The Underemployed Technologist
You are great at your job and will be even better at the next one. You are the “go-to” person with answers to the tough questions and your boss relies on you to get the job done. But why do you feel like you’re missing out, even though you are working for a cool company in the hottest industry around — technology? Why are you restless and bored and not working to your potential?
When ambitious people think about their future — they are often impatient. And that’s a good thing. We want to get to where we are going fast. And to do so, we need to maintain a constant state of motion that is rewarded with accomplishment at the end. We get high off progress. And technology companies supposedly bleed innovation.
This is why the common language that we use for talking about job dissatisfaction does not typically apply to the most forward-looking employees at technology companies. We’re all familiar with the common saying “overworked and underpaid.” But, that’s not actually the case for the majority of people with big dreams. They are often “underworked and underpaid.”
Office superstars are often underemployed compared to their ambitions and capacity to get stuff done.
And that’s worse than being overworked — because it’s handicapping their ability to learn. For many folks, they are not actually working as hard as they would like to. When you’re underemployed, you’re holding a job that is not getting the most out of what you have and want to offer.
According to a recent study by PayScale, 43 percent of those surveyed felt they were underemployed. Why was this the case? There are many external reasons that people spend valuable time doing a job they could finish in their sleep. The list is long, but here are the top causes:
Financially distressed company
Regardless of why this might have happened, if you’ve been in your job for a while, are regarded as a hero and still feel like you are not fulfilled, it’s time for some self-reflection. The question is whether you are just underperforming or are truly underemployed? You need to look deep inside yourself for these strong indicators to better diagnose the situation.
You are no longer learning
Challenging ourselves and learning new skills is hard, but also satisfying. Take a moment and ask yourself if you are progressing as fast as you would like towards that next promotion or career move and your ultimate goals. If the answer is “no” it’s probably time to do something different to accelerate your pace. What have you learned recently that is going to help you broaden your skills or gain new insights? Are you still doing the same work that you did 18 months ago?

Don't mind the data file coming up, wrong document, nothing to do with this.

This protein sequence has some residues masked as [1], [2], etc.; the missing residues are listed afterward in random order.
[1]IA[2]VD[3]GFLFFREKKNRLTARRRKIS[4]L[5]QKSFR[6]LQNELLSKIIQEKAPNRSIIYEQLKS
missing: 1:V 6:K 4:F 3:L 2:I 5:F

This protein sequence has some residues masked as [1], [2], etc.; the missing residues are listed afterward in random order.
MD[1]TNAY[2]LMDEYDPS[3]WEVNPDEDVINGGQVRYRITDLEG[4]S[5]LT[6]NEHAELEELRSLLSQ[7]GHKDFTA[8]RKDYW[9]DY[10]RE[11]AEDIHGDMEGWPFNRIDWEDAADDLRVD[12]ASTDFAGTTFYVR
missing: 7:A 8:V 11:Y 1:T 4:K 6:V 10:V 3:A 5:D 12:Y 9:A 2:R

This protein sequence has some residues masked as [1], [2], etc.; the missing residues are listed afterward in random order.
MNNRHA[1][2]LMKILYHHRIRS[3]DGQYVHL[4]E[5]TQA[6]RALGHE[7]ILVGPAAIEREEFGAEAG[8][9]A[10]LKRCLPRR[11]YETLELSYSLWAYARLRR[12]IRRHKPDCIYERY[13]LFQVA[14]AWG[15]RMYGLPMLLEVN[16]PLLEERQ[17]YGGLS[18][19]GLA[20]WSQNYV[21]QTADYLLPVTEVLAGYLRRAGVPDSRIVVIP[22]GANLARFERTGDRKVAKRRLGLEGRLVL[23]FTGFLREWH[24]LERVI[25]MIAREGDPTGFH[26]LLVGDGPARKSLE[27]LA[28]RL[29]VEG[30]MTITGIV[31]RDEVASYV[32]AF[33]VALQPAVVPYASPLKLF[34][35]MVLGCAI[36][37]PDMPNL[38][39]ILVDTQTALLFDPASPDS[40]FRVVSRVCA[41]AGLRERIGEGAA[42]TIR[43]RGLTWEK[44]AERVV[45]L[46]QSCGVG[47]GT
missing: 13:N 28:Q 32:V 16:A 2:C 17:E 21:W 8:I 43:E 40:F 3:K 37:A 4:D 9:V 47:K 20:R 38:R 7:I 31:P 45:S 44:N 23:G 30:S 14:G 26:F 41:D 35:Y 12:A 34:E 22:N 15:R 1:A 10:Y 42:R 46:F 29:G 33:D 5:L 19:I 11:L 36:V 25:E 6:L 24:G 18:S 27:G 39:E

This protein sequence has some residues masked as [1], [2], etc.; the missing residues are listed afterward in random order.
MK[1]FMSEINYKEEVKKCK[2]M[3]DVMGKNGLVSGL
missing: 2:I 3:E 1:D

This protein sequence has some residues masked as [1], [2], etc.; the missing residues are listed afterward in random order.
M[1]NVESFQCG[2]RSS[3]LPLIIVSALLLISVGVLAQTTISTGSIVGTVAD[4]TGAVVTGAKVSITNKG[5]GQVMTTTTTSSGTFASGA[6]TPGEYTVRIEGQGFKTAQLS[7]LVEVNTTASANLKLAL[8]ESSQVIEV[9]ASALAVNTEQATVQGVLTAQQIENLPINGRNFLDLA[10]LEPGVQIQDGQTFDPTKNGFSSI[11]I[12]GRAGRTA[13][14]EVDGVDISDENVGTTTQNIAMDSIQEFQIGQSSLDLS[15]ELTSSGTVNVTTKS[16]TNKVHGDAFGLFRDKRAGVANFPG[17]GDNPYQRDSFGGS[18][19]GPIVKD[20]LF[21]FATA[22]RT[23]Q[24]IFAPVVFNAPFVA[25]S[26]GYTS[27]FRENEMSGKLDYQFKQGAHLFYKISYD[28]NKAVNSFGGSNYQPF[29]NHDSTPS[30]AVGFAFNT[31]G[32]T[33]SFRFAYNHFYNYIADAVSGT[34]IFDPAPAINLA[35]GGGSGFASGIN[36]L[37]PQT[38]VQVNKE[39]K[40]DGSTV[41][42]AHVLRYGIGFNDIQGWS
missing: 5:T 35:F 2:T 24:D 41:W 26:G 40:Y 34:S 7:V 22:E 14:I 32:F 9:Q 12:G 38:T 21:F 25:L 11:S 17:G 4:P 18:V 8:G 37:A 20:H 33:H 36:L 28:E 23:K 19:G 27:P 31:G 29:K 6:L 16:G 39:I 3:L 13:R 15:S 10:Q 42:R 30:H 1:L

You are too comfortable
It’s easy to feel safe and unchallenged when little is at risk. For many of us, being the expert validates who we are and the value we bring to the organization. But, do you often sacrifice your personal aspirations for what’s comfortable? Have you always wanted to pursue a challenging new role or even start a company, but have given up before you really got started? If this sounds familiar, you need to look up and out and gain the confidence to get uncomfortable.
You are coaching your boss
When you’re an expert in the organization, your boss can easily become over-dependent on you to get her job done. If your boss is gaining more from you than you are from her, it’s time to have a conversation about your aspirations and the skills that you would like to master. If you are doing a great job, it’s probably a great time to volunteer for a new project or work on a vexing challenge that others have avoided.
The most enjoyable and satisfying jobs fully tap our exiting capabilities and challenge us to work harder than we have to master new skills. They stretch us to reach beyond our immediate potential.
If you are stagnating and not moving closer to obtaining your goals, you may just not be working hard enough. It’s up to you to determine the cause and push through any self-imposed restrictions. If you are bored at the office and just going through the motions, it might be time for a new role or company. But only you can look in the mirror and know if you are underemployed and cheating your potential.
Are you underemployed?